I can’t be good at everything
Imagine my surprise when I came to this realization. Society says we should strive for perfection in all things. To boldly go where no writer/artist/knitter/printer has gone before. To be different, unique. Special.
Fine and dandy, but I call bullshit.
Extroverts and Type A personalities run the world. They push. And push. More, better, faster. I bought in to it. When you already operate from a brain that is attention deficient, what are a few more things to rattle around up there? A busload of screaming kids, all clamoring for attention. You get used to the noise and disarray. It took a good long while before I realized I didn’t want to get used to the racket, especially racket of my own making.
In my arrogance, I thought I could juggle all the balls and be equally good at everything. It took a few clues landing on my head with a thunk to realize I’m not. I’m not good at everything. And I don’t need to be. It’s not a race against the world to reach the top. It’s not a death march up Everest.
With realization came planning.
What could I let go of? All the juggling balls don’t have equal weight. What was important to me? Important enough to want to hang on to that, and not something else. Creating was important, but what did that look like? I had way too many hobbies, I needed to let go of some. I did, but I still haven’t let go of the material things surrounding the hobby. One step at a time. Into storage with them.
Writing stayed. It had to. It’s part of me. Novels, poems, and essays. Trying to write short stories and flash fiction went by the wayside, they are not my strong points. I’m well rounded enough without them, although it was hard to tell myself that. Write all the things! That’s what I used to believe.
Printmaking stayed. I have a deep-seated love of the smell of ink and the creation of an image on paper rolled through a press or rubbed by hand. I kept watercolors and drawing pads to create ideas for prints, and to see if an image would be better suited to another medium than printmaking. It’s hard to let go of some types of art. I’m never going to be the kind of watercolor painter I wanted to be, acceptance of that made my painting better as I found my own methods.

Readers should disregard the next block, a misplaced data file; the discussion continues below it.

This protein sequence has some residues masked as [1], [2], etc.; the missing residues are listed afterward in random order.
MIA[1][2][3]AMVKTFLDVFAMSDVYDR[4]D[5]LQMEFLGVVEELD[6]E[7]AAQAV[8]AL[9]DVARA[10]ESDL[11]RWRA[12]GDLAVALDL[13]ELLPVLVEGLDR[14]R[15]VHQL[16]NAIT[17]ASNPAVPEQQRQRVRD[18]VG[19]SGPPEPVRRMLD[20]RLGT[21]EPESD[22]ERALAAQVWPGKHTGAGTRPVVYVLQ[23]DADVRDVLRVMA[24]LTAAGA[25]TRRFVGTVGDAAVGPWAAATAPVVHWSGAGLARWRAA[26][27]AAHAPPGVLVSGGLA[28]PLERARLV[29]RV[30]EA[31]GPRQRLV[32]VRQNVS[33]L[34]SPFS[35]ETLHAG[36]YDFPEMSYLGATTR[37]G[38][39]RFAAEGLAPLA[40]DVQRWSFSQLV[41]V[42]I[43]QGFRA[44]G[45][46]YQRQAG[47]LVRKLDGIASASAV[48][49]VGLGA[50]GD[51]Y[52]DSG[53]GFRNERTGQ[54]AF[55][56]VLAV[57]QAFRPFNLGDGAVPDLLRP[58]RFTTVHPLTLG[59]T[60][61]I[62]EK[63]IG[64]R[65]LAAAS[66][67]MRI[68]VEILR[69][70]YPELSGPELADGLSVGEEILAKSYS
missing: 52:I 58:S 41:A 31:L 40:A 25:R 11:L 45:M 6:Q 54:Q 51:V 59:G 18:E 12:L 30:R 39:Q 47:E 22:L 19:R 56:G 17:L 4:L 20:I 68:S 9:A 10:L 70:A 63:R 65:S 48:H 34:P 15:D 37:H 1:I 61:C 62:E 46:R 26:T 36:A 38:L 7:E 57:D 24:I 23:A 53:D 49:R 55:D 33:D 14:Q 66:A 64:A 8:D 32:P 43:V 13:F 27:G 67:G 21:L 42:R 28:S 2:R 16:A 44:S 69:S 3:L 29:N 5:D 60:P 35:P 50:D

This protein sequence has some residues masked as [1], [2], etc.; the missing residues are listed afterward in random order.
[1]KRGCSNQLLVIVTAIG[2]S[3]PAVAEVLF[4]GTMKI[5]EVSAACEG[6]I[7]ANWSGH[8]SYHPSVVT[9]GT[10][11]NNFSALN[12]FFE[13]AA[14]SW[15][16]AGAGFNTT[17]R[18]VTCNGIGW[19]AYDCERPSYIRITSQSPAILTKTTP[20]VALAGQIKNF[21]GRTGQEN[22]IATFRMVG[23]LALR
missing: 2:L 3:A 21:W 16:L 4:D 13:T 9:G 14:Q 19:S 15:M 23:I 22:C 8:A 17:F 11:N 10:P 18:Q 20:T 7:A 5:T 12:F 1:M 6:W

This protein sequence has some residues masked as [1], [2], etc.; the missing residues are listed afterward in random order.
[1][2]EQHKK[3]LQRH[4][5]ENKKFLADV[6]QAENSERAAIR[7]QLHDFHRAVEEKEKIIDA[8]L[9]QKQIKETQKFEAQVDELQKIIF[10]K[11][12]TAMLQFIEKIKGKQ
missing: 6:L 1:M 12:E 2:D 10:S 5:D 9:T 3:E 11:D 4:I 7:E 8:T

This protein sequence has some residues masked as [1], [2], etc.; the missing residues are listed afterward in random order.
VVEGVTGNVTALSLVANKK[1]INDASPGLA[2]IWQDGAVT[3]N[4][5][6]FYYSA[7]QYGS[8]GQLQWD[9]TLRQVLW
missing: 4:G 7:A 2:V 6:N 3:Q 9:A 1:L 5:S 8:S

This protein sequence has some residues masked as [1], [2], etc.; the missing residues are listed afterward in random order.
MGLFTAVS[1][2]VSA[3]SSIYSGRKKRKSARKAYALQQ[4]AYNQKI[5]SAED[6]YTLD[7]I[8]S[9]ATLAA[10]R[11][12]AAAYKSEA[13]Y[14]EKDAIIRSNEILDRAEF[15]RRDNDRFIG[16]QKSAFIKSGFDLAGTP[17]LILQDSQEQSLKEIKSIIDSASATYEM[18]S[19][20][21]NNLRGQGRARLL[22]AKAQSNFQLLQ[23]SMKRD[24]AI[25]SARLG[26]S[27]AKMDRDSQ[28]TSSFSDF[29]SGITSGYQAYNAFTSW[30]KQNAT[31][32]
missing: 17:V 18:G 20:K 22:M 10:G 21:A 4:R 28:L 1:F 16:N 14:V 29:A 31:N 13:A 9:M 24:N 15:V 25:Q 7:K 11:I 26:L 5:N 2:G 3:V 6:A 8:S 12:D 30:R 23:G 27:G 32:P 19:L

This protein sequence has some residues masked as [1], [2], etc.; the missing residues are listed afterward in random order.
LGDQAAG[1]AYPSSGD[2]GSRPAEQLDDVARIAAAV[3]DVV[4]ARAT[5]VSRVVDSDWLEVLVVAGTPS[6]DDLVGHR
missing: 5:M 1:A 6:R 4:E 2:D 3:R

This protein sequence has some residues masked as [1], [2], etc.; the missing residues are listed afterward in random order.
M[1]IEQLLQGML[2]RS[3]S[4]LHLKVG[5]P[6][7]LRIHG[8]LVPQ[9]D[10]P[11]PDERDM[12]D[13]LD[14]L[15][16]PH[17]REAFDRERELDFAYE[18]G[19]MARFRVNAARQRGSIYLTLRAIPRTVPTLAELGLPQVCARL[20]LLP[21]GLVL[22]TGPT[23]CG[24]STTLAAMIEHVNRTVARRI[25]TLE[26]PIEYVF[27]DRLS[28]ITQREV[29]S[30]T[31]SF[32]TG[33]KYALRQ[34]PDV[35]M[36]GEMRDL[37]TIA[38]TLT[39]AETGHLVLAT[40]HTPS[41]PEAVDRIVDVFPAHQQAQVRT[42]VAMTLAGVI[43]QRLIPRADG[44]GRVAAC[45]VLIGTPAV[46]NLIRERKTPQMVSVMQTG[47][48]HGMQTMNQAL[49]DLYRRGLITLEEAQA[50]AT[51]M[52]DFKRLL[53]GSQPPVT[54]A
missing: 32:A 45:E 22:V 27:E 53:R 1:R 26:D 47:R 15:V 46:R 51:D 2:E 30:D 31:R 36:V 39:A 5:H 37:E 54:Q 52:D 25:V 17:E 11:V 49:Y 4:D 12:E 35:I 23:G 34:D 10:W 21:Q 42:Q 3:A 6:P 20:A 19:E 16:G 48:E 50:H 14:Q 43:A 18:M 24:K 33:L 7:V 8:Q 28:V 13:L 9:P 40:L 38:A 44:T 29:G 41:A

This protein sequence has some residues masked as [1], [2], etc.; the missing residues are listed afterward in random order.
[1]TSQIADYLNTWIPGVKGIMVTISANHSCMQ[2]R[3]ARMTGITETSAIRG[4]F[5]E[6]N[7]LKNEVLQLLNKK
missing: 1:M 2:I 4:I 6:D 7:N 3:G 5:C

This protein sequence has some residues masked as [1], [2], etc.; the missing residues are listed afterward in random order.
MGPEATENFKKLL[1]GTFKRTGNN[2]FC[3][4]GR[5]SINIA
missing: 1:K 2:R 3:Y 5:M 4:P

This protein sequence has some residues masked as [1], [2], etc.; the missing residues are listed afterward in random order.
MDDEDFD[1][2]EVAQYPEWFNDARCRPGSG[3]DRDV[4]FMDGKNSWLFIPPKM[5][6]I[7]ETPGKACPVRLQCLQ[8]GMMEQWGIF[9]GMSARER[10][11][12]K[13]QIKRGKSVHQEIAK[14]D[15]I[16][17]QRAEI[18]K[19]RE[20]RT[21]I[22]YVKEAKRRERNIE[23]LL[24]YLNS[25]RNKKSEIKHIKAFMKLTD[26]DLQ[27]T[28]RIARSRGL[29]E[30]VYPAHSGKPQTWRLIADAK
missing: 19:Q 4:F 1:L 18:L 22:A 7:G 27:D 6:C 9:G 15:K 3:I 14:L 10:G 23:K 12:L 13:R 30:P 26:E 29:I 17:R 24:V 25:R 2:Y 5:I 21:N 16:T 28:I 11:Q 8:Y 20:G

Knitting and weaving. There’s something about the tactile nature of knitting and weaving that appeals to me. The creation of something practical, useable. The design of a pair of colorwork mittens, a hat, or table runners is a meditative experience. Seeing the design come to life is gratifying. Knitting and weaving stay. They get pushed to the side sometimes, but they stay in my repertoire.
Everything else that stays is for a practical reason. I no longer design websites, except my own. Sewing is for masks and quilts, but it’s for fun when I feel so moved. Photography has mostly gone, except for practical stuff. I majored in it, I shouldn’t let it go, but the truth is I loved working with a Rolleiflex camera and its square format, and a 4×5 camera with its huge negatives I developed myself. Now that the world is digital, it’s really hard to work with old-style negatives and development. It was another meditative experience swept away by point and click. I still have the old cameras, just in case.
I really wanted to be a Renaissance woman. I don’t think it’s possible anymore. That’s okay, the last thing someone needs is to pressure themselves into scattered interests with no time to improve them all. I can’t be perfect at everything, but I can do some things to my own satisfaction. Most days, that’s enough.
1 thought on “The Renaissance Woman Today”
Wow, that’s a lot of interests. What strikes me is the thread of visual/tactile arts that is so strong. Have you considered hauling out those old cameras anyway, digital photography be damned? You’ve done a lot of work considering everything; I don’t mean to add to the clamoring of what competes for your attention. That realization that we don’t have to be perfect at everything is what happens when you live long enough. Of that, I am sure. Do what makes you happy when you aren’t doing what you must to survive.
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